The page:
After Æthelred II married Emma , the daughter of Duke Richard I of Normandy , in the second marriage in 1002 , the Normans came into play and language had been romanized. The deposed Æthelred died 1016. A Danish fleet under Knut the Great , the second son of the Danish king Sven Forkbeard , who already from 1014 Witan - a meeting of the most powerful spiritual and secular dignitaries - was proclaimed King of England who came Thames up against London before. Æthelred's son, Edmund Ironside, was unable to hold the divided English army together in the face of the enemy. When he died in November of that year, England bowed to King Canute - now elected by the Witan - who ruled over a North Sea empire until 1035 . Canute the Great gave England a firm system of rule for the last time before the Norman conquest.
Claims to the English throne
Since 1042 the Anglo-Saxon King Edward the Confessor ruled over England. Before his coronation, he spent several years in the Duchy of Normandy , whose structures he regarded as a model. In order to give England a similar administration, he also set up a central administration and filled numerous important positions with Normans. In 1050, therefore, there was an uprising of the Anglo-Saxon nobles under the leadership of Godwin of Wessex , Edward's father-in-law. Eduard was able to suppress the uprising and in 1051 expelled the ringleaders from the country.
During this time, Wilhelm visited Eduard, who was a cousin of his father. Since Edward himself had no children, he is said to have made him promises on this occasion that Wilhelm would be his successor on the throne of England. In 1052 the Godwins family returned with armies, and Eduard had to reinstate them. When Godwin died in 1053 at a meal with Eduard, his son Harold Godwinson succeeded him as the most powerful English duke.
In 1064, Eduard sent Harold across the canal to Wilhelm and suffered a severe shipwreck in which five of his men died. He was captured in Beaurain by Count Guy de Ponthieu . When Wilhelm found out about this, he freed Harold from the Count's hands, took the oath of allegiance from him and went on a victorious campaign with him. In this way, Wilhelm not only secured the promise of the current ruler of the succession to the throne, but also obliged his toughest rivals for the throne to obey. Harold, of course, saw this oath as not binding, in his opinion it had been taken under duress while in captivity.
Norman times in England
Death of the last Anglo-Saxon king
Edward the Confessor died on January 5, 1066. Since he left no descendants, it was foreseeable that the succession to the throne would be clarified in acts of war, in which Wilhelm would play an essential role. The actors also included Harold Godwinson , his brother Count Tostig of Northumbria and King Harald Hardråde of Norway . Harold Godwinson was chosen by the Witenagemot as the new king and was crowned king immediately after Edward's funeral in Westminster Abbey . Wilhelm, however, insisted that Eduard had already chosen him as his successor. He therefore saw Harold's rise to power as a personal insult and a political challenge. He was aware that his claims could only be enforced by force.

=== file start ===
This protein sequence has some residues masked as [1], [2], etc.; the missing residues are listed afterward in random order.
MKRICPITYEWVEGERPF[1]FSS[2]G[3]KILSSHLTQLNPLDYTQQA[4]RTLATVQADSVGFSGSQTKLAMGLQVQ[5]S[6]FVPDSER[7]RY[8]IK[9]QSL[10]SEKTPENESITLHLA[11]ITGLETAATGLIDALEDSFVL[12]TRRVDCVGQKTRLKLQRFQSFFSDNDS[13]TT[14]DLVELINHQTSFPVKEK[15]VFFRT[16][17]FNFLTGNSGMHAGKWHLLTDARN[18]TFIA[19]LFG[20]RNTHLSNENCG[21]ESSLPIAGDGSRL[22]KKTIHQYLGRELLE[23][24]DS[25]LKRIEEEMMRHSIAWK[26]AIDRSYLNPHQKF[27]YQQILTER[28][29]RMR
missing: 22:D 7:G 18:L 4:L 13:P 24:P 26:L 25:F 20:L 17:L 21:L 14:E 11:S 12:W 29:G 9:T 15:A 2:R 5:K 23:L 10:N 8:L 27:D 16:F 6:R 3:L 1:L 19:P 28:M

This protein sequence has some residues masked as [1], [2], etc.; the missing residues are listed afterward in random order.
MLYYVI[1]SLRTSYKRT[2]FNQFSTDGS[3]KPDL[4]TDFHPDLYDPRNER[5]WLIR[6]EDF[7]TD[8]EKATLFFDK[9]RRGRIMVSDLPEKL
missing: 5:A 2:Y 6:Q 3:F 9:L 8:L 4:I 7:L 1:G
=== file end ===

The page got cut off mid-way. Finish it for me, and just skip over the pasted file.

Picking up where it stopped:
Battle for the throne
In the first half of 1066 he secured the support of his vassals (see also Companion William the Conqueror ) and promoted divisions between rivals. He successfully turned to European public opinion and made important preparations for armament. Since it was dangerous to leave the duchy without a ruler and most of the armed forces, Wilhelm took special measures to secure it. His wife Mathilde and their son Robert were given special responsibility during his absence, and Robert was solemnly appointed heir to the duchy at a meeting of the feudal lords. The most important men of Normandy swore allegiance to him. In addition, established members of the new nobility were directly entrusted with the administration of Normandy. The construction of ships began in the spring of 1066, and the new ships were pulled together in the Dives estuary as early as May, where work continued and was probably completed in August at the earliest.
At the beginning of May 1066, Tostig attempted to return to England from exile by force of arms. He devastated the Isle of Wight and then occupied Sandwich , where he took sailors into his service and sailed with 60 ships on the east coast to the mouth of the Humber . When he went on a rampage in Lincolnshire , his army was destroyed by the Count Edwin of Mercia . The survivors fled, Tostig sailed north with the remaining twelve ships and sought refuge with King Malcolm of Scotland , with whom he had made an alliance. Harold Godwinson went to the Isle of Wight to arm the south coast against the Norman Duke. Harald Hardråde was known to be preparing for an invasion and was in contact with Tostig waiting in Scotland , but Harold's attention was primarily on Wilhelm.